Employee or Independent Contractor? You Don’t Get to Choose.

My client, Marylou, has just started a small business.  In this case, we formed a corporation for her dry cleaning business.  Marylou is the new president of ABC Startup Dry Cleaning, Inc.  She barely has enough money to pay rent and buy equipment, but she can’t run a dry cleaning business by herself.  Marylou needs to hire people.  She needs someone to do her bookkeeping and someone to run the machinery.  One of her great new ideas to expand the business she just started is to hire a delivery person to pick up and deliver clothing to busy clients.  Finally, the whole store needs repainting to look fresh and new.

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(Photo credit: rjs1322)

Marylou calls to ask me if I can draft independent contractor agreements for all these workers—the bookkeeper, the delivery person, the machine operator and the painters.  She would like it if they were independent contractors instead of employees because she does not want to pay all the accompanying taxes and paperwork that are required when hiring an employee.  As an employer, she would have to withhold taxes and her employee’s portion of Social Security and Medicare taxes.  The best way to do that is to hire a payroll service, another expense to add to the list of already long list of expenses her new business has generated.  She’d also have to pay and file for Worker’s Compensation and Unemployment taxes on an employee’s wages.  Independent contractors are responsible for their own taxes.  Additionally, Marylou doesn’t want to be responsible for her driver’s liabilities, in case he gets into an accident.  An employer is legally responsible for the negligence of her employees, but not her independent contractors.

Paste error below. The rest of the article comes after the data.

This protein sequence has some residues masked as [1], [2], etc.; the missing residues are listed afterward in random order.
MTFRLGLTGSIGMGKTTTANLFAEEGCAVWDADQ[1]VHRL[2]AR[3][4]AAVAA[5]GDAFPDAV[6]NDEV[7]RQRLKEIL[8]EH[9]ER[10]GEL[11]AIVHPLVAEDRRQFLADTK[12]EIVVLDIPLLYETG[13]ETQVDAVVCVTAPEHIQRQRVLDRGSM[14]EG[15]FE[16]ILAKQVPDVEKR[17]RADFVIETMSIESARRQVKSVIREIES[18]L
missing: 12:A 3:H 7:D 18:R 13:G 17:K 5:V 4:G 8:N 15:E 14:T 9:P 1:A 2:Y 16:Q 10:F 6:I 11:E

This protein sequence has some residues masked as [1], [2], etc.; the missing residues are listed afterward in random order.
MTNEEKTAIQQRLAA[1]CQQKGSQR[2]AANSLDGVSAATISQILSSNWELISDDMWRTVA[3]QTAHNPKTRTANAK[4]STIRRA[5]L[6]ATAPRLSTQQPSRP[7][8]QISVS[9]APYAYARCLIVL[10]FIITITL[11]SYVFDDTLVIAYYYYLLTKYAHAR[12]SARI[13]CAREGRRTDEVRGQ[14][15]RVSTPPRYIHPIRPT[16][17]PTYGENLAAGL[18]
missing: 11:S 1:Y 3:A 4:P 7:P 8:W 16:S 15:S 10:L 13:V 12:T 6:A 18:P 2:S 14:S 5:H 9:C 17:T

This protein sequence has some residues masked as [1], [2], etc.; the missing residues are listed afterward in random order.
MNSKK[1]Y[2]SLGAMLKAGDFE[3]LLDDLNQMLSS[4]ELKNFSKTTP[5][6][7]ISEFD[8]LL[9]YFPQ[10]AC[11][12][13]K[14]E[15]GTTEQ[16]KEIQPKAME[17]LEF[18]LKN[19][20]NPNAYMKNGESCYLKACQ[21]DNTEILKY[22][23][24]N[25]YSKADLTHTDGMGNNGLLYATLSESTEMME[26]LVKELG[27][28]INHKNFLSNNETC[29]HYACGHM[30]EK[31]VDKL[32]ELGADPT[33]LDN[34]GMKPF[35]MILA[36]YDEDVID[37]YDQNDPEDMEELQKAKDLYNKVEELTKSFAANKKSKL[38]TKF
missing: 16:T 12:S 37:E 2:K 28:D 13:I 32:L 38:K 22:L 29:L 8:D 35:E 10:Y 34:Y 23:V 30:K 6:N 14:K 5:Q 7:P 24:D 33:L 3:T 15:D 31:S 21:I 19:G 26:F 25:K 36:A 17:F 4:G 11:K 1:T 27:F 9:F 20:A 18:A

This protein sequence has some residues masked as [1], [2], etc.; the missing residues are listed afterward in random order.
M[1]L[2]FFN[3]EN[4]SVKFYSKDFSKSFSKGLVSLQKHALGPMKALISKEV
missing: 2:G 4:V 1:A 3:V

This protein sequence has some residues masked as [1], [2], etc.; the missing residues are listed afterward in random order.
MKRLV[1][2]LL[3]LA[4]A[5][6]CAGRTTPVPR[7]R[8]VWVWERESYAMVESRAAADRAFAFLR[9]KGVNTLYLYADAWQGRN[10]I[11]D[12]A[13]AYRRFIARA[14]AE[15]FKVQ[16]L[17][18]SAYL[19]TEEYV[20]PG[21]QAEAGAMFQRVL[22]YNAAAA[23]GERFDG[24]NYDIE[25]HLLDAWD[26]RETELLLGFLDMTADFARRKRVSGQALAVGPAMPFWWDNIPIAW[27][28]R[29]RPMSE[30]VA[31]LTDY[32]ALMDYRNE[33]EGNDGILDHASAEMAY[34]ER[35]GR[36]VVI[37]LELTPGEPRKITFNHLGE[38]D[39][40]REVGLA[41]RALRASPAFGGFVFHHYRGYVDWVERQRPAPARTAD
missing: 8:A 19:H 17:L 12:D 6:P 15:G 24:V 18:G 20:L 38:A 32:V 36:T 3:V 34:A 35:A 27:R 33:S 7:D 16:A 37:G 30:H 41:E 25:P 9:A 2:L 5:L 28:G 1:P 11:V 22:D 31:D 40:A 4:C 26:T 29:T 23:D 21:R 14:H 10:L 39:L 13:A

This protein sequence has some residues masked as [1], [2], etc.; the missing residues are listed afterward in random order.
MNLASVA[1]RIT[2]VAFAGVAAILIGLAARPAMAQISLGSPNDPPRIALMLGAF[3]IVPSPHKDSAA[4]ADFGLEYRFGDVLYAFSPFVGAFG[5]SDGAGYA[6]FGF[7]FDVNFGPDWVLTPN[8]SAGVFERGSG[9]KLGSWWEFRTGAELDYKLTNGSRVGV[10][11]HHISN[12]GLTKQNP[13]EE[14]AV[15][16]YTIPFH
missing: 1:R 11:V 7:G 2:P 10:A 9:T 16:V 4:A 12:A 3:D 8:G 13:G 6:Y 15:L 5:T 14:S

I advise Marylou that while she can certainly hire a painting company as an independent contractor, and a bookkeeping service, she may have more trouble with claiming the workers running the dry cleaning machinery as independent contractors.  Should they get hurt on the job, should she fire them, they will seek Worker’s Compensation or Unemployment Insurance and a Department of Labor audit will carry very heavy fines and penalties.  This is true for administrative staff too.  While the advantages of claiming the people who work with you are independent contractors instead of employees can be great, the penalties for being wrong are harsh.

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